The Simms/Mann - UCLA Center for Integrative Oncology is part of UCLA's Jonsson Comprehensive Cancer Center and UCLA Oncology. To find out more about research opportunities and medical oncology care, please visit these sites.


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Immunotherapy and the Gut Microbiome (what you eat may play a vital role in the success of new immune checkpoint therapies)

At a recent European Oncology meeting in Barcelona attention was drawn to the relevance of the microbiome in the success of cancer immunotherapy.  More studies are needed to identify which species of probiotics or microbes that provide health benefits are responsible for these findings and what type of supportive diet or prebiotics is required however; preliminary studies indicate this is an important aspect of immunotherapy.  Probiotics are defined as live microorganisms that, when administered in adequate amounts, confer a health benefit on the host.

In April 2014, one of the UCLA Simms/Mann Center for Integrative Oncology monthly Insights lectures featured the research of Robert Schiestl, PhD at UCLA who is working on a model of anti-inflammatory processes and how certain microbial species are associated with a healthy gut mucosa.   Initial studies with mice have now expanded to humans.  Dr Schiestl heads a team of researchers here at UCLA investigating anti-inflammatory processes and gut health.  Another team of immunologists led by Laurence Zitrovel of the Gustave Roussy Cancer Campus in France is also investigating this topic and presented at the recent meeting.  Zitvogel’s team found that Akkermansia muciniphila, a species associated with the health of the gut mucus lining, plays a role in cytokine IL12 release, which is thought to be linked to T cell activity.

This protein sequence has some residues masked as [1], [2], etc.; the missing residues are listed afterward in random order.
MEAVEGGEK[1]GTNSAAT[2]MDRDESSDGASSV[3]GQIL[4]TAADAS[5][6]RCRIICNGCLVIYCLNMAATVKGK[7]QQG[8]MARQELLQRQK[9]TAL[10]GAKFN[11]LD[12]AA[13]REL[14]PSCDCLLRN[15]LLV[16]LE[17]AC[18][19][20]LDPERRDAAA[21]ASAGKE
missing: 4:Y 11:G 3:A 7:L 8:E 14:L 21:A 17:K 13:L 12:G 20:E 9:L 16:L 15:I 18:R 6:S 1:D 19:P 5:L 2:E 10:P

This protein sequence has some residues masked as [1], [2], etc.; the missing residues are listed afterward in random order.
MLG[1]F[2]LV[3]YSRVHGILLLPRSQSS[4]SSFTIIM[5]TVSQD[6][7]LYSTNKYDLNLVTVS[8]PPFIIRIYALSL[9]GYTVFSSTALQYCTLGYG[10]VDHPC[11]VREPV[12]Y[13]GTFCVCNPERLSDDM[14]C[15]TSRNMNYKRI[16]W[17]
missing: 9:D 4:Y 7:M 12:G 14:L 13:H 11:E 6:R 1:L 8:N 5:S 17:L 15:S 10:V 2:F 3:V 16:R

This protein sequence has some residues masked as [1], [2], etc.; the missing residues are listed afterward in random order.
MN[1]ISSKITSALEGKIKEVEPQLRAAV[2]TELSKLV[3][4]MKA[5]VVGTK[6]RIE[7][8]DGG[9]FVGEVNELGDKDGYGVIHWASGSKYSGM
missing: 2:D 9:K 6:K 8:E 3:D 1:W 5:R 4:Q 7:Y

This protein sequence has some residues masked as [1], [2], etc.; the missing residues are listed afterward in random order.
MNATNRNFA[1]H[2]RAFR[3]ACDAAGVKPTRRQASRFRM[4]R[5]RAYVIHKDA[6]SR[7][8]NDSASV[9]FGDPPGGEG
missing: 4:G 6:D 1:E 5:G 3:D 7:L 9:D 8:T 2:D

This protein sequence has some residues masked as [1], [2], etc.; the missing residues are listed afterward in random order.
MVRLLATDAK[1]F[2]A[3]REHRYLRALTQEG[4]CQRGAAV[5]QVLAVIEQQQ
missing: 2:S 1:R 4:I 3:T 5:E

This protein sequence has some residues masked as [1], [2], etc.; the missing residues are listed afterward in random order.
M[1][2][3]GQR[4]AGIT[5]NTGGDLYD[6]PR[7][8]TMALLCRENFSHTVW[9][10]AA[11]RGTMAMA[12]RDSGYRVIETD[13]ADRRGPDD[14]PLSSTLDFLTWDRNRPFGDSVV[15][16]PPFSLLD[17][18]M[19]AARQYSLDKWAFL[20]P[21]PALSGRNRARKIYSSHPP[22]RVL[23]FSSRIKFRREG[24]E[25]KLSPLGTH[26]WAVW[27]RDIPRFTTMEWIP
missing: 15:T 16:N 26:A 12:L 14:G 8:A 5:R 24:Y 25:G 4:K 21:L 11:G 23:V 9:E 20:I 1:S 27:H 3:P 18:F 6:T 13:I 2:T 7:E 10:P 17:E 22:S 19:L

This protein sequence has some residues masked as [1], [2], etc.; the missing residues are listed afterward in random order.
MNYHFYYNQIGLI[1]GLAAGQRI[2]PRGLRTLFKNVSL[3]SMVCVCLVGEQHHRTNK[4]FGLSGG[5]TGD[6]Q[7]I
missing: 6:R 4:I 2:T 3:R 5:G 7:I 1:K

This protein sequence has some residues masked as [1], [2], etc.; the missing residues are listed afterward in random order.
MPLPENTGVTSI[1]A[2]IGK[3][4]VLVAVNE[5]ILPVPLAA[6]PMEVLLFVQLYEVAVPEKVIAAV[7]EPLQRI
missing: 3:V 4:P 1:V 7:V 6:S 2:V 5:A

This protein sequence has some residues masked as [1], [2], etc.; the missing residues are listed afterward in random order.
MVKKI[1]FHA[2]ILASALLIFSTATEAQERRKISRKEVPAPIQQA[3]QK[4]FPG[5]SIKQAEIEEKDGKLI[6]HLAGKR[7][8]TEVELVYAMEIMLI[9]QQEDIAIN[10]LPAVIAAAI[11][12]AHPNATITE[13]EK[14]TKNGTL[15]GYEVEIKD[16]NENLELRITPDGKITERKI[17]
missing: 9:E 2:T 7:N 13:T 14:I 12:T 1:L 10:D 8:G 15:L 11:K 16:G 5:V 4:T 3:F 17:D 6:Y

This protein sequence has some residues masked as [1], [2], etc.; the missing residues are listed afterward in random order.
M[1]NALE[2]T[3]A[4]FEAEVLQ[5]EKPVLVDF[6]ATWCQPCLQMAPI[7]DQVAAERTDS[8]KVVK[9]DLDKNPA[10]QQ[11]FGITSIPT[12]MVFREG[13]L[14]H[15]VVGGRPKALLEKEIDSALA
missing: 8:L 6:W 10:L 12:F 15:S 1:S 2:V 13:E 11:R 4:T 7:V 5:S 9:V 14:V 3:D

The bottom line is that a diet providing prebiotics or dietary fiber that supports a healthy microbiome ecosystem may play a crucial role in the success of cancer immunotherapy.  For expert guidance in how to optimize your diet please contact Carolyn Katzin at UCLA Simms/Mann Center for Integrative Oncology at 310.794.6644.

Further reading:

Gut microbes shape response to cancer immunotherapy

Jocelyn Kaiser

Science 03 Nov 2017:
Vol. 358, Issue 6363, pp. 573DOI: 10.1126/science.358.6363.573

Published: April 13, 2016
Authors: Amrita K. Cheema , Irene Maier , Tyrone Dowdy, Yiwen Wang, Rajbir Singh, Paul M. Ruegger, James Borneman, Albert J. Fornace Jr, Robert H. Schiestl

Fine-Tuning Cancer Immunotherapy: Optimizing the Gut Microbiome

Authors: Jonathan M. Pitt, Marie Vétizou, Nadine Waldschmitt, Guido Kroemer, Mathias Chamaillard, Ivo Gomperts Boneca and Laurence Zitvogel
DOI: 10.1158/0008-5472.CAN-16-0448 Published 15 August 2016

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